A stable management returns at Infosys in a tumultuous year that saw Sikka's exit after a public spat with founder N R Narayana Murthy. To indicate this, Infosys maintained it would end the financial year with growth of 5.5 to 6.5 per cent in revenue, in constant currency.
"It is absolutely stable. We have had a strong performance in a tough quarter," said Nilekani. Analysts tracking company and sector say the company's commentary for the year ahead is positive.
Infosys CEO Salil Parekh with co-founder and non-executive chairman Nandan Nilekani (Photo: Saggere Radhakrishna)
"The results in the quarter were largely in line with volume growth of 1.6 per cent. Operating margin improved by 10 bps during the quarter at 24.3 per cent, ahead of expectations. Adjusted PAT (profit after tax) is in line at Rs 36.9 bn (down 0.8 per cent, quarter-on-quarter). Management commentary remained confident as it expects the demand environment to improve, with more discretionary spend allocations in key verticals in CY18," wrote analysts at Emkay Research. "We believe the results are broadly in line and would now look forward to the new CEO's commentary on the strategic road map."
Parekh is evaluating the strategy set by Sikka that was reviewed by Nilekani, based on four pillars of market opportunities, client relationship, people and rejuvenation of the service portfolio. The former Capgemini executive comes with strong consulting and digital expertise. He's said he would continue with solutions such as Nia, the artificial intelligence platform that had strong traction with customers, when he presents his strategy for the company in April.
"There was no expectation (from the founders) for me," said Parekh, who highlighted the focus for the three months to April would be to achieve the set revenue target for the year. "This is a phenomenal company, started by people who have tremendous vision. They had created something which will last a very long time. Everything that I have seen in this company reconfirms that, and my hope and expectations would be to reconnect with the founders, the original people who started the company, and pay respect to them in that light."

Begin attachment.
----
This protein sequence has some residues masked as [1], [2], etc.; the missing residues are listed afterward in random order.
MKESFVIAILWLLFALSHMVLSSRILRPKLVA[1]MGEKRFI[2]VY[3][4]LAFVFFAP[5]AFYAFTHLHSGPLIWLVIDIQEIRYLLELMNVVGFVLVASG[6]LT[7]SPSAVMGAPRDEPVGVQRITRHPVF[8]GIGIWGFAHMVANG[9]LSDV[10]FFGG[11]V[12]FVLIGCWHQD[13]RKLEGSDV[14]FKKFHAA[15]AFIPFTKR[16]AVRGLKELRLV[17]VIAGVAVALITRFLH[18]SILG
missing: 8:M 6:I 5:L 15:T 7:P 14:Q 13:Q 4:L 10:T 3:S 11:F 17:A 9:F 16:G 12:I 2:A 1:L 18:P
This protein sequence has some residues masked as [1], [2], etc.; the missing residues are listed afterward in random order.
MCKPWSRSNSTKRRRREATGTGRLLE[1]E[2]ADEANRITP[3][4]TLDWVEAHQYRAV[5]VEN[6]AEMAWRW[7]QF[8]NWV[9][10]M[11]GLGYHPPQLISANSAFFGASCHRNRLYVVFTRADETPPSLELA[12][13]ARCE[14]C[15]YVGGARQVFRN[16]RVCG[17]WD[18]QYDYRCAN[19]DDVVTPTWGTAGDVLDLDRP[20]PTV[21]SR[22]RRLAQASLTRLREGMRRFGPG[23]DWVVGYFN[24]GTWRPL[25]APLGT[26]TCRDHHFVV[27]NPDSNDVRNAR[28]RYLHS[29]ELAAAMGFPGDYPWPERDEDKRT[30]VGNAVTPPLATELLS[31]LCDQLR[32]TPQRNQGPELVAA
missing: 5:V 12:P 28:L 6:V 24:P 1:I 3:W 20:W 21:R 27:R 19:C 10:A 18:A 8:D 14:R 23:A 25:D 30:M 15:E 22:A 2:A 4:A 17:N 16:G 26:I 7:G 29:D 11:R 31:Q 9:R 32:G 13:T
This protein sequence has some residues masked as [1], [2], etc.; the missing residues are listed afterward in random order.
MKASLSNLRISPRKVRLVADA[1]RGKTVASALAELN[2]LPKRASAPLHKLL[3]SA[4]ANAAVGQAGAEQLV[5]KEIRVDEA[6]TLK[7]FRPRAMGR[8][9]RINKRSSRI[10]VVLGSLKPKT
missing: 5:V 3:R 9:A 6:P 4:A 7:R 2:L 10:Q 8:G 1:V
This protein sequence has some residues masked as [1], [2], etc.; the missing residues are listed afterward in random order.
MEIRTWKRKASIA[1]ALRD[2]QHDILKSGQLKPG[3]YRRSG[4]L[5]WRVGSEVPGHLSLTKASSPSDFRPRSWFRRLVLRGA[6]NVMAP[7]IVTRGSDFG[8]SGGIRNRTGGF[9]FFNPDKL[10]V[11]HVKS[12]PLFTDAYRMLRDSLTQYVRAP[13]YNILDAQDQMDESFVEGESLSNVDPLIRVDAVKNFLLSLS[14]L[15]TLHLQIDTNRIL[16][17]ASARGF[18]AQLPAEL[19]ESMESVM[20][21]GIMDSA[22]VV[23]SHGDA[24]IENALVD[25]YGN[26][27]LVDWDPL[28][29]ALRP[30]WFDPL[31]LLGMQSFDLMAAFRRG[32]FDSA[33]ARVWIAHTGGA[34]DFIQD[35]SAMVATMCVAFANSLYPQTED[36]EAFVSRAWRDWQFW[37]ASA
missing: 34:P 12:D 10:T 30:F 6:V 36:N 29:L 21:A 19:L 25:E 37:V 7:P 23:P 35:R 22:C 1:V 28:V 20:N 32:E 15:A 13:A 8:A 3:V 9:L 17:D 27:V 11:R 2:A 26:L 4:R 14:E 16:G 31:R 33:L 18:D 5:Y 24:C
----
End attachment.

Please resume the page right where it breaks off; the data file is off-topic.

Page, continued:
In the quarter, Infosys saw business from banking and financial service clients get slower due to the uncertain environment, similar to what TCS witnessed. It said business from Europe was growing and expected the US market to revive.
"As in the case of TCS, they said Europe is looking good and there is an expectation for the US to pick up. Can't say their stand on banking and financial services (BFS) differs much from TCS, although one would have expected better guidance for the coming year," said Ravi Menon, analyst at brokerage Ellara Capital. "India and the Rest of the World results are not worrisome for now but if they continue to be so, that would be a concern."
Infosys continued to see pricing pressure on traditional services, which slowed in the quarter, offset by the 6.5 per cent growth in the newer digital services, which contribute 25 per cent to its revenue. It had its highest staff utilisation of 84.9 per cent, which helped in improving margins by 10 basis points to 24.3 per cent.
Rajesh Krishnamurthy, a 23-year veteran of Infosys and who led the European business, the consulting arm and energy, utilities, telecommunications and services, quit the company, citing personal reasons.